The fractured-yet-fluid approach skips back and forth in time, displaying sequences from different perspectives, placing them in various contexts. Nothing is black-and-white, The Fam dwelling in the grey area where most of us reside. What may seem like trauma might just be unresolved angst, while a seemingly cheerful teen may harbor suicidal thoughts.
It might sound like a grim experience, but the filmmaker’s graceful touch, along with the genuine chemistry between the young stars, prevent the movie from sliding into total murk. Baillif masterfully connects the dots, but what’s arguably more impressive is how some scenes seemingly tread off-path yet fit perfectly within the plot. Two rebellious teens harass an elderly man in a subliminally powerful, off-kilter moment. Novinha’s disastrous attempt at getting a stable job marks another standout side-track.
“The girls act naturally, unaware of the camera’s presence…”
The Fam examines the politics behind running a children’s home. Lora attempts to connect with the children, but the established rules, based on preconceived bureaucratic notions, prevent her from doing so in a truly meaningful way. The concept of “family” is scrutinized and dissected. This home, and its staff, isn’t the girls’ family, not even a surrogate one. Lora ends up resorting to extremes that may cost her the one thing that keeps her afloat. When the one meaningful thing in your life loses meaning, what’s left?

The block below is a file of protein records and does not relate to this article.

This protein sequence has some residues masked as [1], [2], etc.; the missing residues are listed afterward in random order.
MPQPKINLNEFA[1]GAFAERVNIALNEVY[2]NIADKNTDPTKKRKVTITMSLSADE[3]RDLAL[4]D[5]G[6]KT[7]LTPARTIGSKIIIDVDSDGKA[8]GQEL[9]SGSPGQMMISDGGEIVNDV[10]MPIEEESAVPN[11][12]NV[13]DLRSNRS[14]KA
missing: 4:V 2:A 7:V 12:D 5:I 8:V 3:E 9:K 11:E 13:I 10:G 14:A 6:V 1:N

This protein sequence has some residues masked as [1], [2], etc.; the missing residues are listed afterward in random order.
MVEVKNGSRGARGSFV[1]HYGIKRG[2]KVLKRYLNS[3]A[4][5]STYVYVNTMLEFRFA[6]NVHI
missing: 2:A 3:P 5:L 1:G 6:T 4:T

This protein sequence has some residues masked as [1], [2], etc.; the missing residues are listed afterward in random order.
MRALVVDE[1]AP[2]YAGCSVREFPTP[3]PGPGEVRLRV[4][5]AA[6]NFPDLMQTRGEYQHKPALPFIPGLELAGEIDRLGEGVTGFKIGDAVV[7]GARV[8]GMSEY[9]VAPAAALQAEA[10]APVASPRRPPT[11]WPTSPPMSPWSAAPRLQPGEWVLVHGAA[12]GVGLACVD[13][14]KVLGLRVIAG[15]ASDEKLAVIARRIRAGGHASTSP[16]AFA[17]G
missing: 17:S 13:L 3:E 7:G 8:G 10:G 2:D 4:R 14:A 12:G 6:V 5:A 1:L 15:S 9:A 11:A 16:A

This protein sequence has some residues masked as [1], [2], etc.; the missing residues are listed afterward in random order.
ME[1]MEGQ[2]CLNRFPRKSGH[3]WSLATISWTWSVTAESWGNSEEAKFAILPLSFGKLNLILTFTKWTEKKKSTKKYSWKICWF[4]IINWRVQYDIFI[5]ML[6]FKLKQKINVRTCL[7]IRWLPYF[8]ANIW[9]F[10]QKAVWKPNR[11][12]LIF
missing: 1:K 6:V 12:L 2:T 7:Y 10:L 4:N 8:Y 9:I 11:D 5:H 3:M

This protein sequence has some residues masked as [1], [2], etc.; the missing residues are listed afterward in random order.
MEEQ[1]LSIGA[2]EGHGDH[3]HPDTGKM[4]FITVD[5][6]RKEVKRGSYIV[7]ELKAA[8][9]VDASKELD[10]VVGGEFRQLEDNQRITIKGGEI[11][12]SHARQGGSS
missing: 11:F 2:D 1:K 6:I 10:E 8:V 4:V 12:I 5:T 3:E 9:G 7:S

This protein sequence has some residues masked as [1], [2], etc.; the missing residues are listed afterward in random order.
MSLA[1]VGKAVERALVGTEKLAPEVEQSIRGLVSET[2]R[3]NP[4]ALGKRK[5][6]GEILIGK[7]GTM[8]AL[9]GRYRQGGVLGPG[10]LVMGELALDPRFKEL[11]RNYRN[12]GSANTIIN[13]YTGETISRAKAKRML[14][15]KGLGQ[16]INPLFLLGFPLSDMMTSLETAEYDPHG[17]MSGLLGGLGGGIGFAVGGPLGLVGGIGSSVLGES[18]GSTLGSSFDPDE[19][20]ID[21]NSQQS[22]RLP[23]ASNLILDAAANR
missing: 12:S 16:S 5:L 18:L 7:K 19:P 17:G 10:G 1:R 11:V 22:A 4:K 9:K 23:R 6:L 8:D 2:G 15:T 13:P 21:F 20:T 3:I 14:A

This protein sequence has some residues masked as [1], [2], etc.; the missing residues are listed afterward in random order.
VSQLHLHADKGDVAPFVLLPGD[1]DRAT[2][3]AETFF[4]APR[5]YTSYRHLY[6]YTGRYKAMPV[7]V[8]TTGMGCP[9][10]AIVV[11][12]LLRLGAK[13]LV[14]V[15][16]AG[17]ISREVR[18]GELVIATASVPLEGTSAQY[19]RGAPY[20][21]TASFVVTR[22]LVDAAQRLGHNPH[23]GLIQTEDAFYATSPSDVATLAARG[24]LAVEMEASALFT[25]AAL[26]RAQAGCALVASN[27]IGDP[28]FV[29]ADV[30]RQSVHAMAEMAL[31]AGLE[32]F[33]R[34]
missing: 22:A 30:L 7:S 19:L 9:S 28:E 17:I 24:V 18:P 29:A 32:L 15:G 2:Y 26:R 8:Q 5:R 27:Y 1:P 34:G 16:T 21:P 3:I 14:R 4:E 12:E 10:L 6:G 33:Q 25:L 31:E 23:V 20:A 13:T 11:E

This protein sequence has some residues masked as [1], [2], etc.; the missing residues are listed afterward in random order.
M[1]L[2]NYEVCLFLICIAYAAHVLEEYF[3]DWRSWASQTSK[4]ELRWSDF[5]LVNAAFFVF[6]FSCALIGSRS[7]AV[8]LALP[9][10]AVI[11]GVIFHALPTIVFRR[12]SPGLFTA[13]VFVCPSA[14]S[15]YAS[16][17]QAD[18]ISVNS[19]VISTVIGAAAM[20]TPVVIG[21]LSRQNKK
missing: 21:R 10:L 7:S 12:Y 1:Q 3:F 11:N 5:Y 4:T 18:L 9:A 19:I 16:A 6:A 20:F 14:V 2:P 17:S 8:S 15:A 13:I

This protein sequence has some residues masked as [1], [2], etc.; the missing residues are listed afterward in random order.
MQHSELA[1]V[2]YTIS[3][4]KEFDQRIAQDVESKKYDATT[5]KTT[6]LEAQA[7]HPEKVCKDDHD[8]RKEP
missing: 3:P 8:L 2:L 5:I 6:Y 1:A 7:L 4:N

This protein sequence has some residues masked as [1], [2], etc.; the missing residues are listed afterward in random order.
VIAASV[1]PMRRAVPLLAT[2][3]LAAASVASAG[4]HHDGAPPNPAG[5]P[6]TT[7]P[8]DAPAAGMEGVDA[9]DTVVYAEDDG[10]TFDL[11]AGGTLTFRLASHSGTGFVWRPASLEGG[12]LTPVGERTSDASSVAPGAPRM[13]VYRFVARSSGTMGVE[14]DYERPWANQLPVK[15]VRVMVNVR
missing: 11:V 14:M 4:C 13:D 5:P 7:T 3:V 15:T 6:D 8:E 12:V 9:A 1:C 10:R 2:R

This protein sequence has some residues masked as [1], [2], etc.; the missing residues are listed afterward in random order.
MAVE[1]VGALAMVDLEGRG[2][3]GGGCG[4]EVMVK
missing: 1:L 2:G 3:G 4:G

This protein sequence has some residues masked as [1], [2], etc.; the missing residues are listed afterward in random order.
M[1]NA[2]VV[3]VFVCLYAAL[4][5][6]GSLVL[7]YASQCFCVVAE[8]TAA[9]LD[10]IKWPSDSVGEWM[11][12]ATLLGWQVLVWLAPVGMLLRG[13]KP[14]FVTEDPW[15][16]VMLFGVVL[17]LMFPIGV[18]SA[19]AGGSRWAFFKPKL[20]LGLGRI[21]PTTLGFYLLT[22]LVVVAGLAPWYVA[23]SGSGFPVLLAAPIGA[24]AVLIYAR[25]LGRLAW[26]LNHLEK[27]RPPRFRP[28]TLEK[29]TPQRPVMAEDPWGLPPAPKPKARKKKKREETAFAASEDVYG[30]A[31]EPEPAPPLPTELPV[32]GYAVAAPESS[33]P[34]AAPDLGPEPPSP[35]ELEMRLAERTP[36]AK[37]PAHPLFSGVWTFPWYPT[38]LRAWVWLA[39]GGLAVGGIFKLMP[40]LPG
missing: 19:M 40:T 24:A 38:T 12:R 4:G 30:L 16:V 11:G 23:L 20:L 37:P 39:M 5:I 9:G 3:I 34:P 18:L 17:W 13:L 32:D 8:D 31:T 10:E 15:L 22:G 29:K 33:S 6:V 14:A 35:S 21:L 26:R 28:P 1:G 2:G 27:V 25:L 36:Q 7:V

The entire cast is splendid. The girls act naturally, unaware of the camera’s presence: they are hormonal, bitter, and sometimes nasty, but also joyful, resilient, and hilarious – lost souls struggling to cope. The young ladies confiding in each other make for the most heartrending moments in the film. Claudia Grob anchors the proceedings with existential angst, her mournful gaze saying more than words ever could. Yet when she does speak, she does so forcefully. “She must hear that she’s allowed to have desires,” Lora urges at a hearing committee in regards to Audrey’s sexual misconduct. “She’s allowed to have fantasies.”
This transitory “fam” is a short-term solution for these girls in a society that favors short-term solutions – because who wants to look that far into the future? Complemented by Joseph Areddy’s subtle cinematography that catches every shade of an expression, as well as a striking score of harmonizing vocals, The Fam sensitively deals with a tough subject and serves as a striking introduction to a roster of formidable talent. It certainly feels like the cast and crew have become a true family during the shoot.
"…some scenes seemingly tread off-path yet fit perfectly within the plot."